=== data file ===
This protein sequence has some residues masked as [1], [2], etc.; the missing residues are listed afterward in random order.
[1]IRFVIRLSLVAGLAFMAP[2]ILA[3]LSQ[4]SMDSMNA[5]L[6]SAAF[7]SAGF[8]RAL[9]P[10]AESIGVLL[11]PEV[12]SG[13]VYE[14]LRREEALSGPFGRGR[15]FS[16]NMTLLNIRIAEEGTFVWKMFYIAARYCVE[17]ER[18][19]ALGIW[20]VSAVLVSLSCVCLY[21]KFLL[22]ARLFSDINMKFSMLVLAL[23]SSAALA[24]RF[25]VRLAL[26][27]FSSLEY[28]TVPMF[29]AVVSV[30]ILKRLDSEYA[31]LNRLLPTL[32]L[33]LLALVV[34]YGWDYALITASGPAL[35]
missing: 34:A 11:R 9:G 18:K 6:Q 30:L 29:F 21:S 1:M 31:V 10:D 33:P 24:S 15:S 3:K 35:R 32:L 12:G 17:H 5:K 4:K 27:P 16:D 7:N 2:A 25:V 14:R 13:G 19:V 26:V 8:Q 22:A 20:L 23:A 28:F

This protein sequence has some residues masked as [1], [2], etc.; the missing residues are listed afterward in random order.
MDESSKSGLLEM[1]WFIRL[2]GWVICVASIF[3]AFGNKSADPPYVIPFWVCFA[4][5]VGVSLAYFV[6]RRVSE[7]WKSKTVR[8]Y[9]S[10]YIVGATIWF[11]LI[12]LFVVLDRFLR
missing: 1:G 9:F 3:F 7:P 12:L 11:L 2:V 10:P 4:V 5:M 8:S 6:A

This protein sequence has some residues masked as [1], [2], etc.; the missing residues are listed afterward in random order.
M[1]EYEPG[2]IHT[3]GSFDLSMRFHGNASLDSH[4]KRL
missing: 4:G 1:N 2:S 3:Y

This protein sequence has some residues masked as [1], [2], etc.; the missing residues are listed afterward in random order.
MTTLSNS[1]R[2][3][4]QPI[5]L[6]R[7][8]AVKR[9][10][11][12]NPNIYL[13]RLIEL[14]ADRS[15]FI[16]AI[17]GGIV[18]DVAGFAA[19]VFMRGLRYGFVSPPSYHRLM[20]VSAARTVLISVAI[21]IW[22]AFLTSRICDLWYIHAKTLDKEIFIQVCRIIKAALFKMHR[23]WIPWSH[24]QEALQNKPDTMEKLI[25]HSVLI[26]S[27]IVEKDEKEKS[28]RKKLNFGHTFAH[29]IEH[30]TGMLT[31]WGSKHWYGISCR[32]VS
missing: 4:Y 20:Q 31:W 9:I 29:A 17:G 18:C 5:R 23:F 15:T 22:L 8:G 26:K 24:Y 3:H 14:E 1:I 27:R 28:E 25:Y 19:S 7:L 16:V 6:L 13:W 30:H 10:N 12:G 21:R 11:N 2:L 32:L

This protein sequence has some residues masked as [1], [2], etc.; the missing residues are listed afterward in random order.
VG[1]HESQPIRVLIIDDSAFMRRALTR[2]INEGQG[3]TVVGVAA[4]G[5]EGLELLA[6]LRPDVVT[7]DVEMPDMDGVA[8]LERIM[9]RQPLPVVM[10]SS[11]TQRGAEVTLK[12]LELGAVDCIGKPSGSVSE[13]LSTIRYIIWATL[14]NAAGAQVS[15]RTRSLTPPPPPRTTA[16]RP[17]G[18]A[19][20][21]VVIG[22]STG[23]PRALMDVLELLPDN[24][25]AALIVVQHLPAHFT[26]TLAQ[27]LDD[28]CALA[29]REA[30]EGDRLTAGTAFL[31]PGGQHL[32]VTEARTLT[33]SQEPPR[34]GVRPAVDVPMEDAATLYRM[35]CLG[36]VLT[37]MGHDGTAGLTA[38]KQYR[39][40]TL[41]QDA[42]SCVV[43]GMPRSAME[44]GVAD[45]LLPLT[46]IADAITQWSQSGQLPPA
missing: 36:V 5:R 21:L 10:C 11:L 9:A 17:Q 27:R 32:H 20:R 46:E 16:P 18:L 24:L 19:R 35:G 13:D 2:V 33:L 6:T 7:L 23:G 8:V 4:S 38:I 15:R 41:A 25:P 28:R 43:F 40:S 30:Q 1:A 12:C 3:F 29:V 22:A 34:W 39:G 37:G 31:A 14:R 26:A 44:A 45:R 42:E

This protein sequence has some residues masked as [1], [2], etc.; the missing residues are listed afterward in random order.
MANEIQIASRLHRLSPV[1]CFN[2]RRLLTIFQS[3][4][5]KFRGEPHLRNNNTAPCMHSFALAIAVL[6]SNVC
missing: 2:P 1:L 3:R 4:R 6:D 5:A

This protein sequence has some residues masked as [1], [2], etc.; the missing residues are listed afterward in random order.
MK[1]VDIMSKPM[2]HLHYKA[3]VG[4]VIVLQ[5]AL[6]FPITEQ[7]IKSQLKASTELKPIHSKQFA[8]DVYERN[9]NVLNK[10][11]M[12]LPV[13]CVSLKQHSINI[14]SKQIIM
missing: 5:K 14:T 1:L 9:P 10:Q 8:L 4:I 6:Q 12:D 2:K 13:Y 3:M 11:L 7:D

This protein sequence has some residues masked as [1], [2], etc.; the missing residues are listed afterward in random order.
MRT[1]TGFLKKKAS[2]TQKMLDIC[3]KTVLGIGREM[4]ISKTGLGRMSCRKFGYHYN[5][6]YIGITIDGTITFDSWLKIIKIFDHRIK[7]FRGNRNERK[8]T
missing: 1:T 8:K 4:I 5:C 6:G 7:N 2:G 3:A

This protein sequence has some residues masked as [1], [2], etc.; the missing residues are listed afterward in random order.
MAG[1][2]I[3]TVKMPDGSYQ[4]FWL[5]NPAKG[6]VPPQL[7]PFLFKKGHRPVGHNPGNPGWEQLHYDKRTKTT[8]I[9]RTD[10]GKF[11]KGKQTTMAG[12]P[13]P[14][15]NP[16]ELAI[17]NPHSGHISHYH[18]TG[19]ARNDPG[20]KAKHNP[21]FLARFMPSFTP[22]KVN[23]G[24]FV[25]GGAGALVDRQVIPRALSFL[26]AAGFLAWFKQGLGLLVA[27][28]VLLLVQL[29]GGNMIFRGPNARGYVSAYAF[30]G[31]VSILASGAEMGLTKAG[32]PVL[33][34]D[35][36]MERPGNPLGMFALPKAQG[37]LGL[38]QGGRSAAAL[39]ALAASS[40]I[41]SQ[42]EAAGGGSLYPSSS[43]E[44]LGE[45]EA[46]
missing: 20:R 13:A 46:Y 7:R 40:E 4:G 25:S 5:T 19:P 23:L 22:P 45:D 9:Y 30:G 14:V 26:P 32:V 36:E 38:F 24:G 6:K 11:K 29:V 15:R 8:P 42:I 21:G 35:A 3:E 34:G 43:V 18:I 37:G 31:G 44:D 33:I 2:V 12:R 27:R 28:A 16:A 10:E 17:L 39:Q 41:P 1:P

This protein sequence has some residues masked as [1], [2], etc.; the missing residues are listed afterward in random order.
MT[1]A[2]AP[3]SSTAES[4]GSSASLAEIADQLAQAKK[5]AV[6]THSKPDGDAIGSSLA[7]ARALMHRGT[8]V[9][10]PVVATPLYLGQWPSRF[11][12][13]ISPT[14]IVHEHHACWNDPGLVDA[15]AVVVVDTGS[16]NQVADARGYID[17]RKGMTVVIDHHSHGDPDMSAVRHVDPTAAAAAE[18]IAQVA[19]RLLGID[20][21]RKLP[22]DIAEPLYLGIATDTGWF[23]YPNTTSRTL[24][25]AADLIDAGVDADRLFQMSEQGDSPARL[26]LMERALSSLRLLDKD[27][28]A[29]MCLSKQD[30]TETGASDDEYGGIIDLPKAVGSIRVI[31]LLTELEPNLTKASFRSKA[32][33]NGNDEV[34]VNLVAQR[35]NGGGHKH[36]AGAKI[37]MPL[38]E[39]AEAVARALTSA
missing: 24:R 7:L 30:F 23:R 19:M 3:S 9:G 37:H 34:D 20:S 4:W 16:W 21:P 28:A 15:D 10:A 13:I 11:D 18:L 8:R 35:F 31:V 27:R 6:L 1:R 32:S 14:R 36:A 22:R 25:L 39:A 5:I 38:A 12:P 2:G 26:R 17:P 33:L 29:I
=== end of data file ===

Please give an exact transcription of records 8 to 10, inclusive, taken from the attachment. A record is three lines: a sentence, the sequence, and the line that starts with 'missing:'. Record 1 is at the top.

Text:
This protein sequence has some residues masked as [1], [2], etc.; the missing residues are listed afterward in random order.
MRT[1]TGFLKKKAS[2]TQKMLDIC[3]KTVLGIGREM[4]ISKTGLGRMSCRKFGYHYN[5][6]YIGITIDGTITFDSWLKIIKIFDHRIK[7]FRGNRNERK[8]T
missing: 1:T 8:K 4:I 5:C 6:G 7:N 2:G 3:A

This protein sequence has some residues masked as [1], [2], etc.; the missing residues are listed afterward in random order.
MAG[1][2]I[3]TVKMPDGSYQ[4]FWL[5]NPAKG[6]VPPQL[7]PFLFKKGHRPVGHNPGNPGWEQLHYDKRTKTT[8]I[9]RTD[10]GKF[11]KGKQTTMAG[12]P[13]P[14][15]NP[16]ELAI[17]NPHSGHISHYH[18]TG[19]ARNDPG[20]KAKHNP[21]FLARFMPSFTP[22]KVN[23]G[24]FV[25]GGAGALVDRQVIPRALSFL[26]AAGFLAWFKQGLGLLVA[27][28]VLLLVQL[29]GGNMIFRGPNARGYVSAYAF[30]G[31]VSILASGAEMGLTKAG[32]PVL[33][34]D[35][36]MERPGNPLGMFALPKAQG[37]LGL[38]QGGRSAAAL[39]ALAASS[40]I[41]SQ[42]EAAGGGSLYPSSS[43]E[44]LGE[45]EA[46]
missing: 20:R 13:A 46:Y 7:R 40:E 4:G 25:S 5:T 19:P 23:L 22:P 45:D 9:Y 30:G 14:V 26:P 32:V 36:E 38:F 24:G 6:K 11:K 29:V 15:R 8:P 42:I 21:G 35:A 3:E 34:G 43:V 18:I 37:G 31:G 44:D 33:I 2:V 12:R 27:R 28:A 16:A 10:E 17:L 39:Q 41:P 1:P

This protein sequence has some residues masked as [1], [2], etc.; the missing residues are listed afterward in random order.
MT[1]A[2]AP[3]SSTAES[4]GSSASLAEIADQLAQAKK[5]AV[6]THSKPDGDAIGSSLA[7]ARALMHRGT[8]V[9][10]PVVATPLYLGQWPSRF[11][12][13]ISPT[14]IVHEHHACWNDPGLVDA[15]AVVVVDTGS[16]NQVADARGYID[17]RKGMTVVIDHHSHGDPDMSAVRHVDPTAAAAAE[18]IAQVA[19]RLLGID[20][21]RKLP[22]DIAEPLYLGIATDTGWF[23]YPNTTSRTL[24][25]AADLIDAGVDADRLFQMSEQGDSPARL[26]LMERALSSLRLLDKD[27][28]A[29]MCLSKQD[30]TETGASDDEYGGIIDLPKAVGSIRVI[31]LLTELEPNLTKASFRSKA[32][33]NGNDEV[34]VNLVAQR[35]NGGGHKH[36]AGAKI[37]MPL[38]E[39]AEAVARALTSA
missing: 24:R 7:L 30:F 23:R 19:M 3:S 9:G 37:H 34:D 20:S 4:W 16:W 21:P 28:A 15:D 10:A 13:I 11:D 18:L 8:R 35:F 31:V 27:R 6:L 1:R 32:S 14:R 36:A 22:R 25:L 39:A 5:I 38:A 12:P 2:G 26:R 17:P 33:L 29:I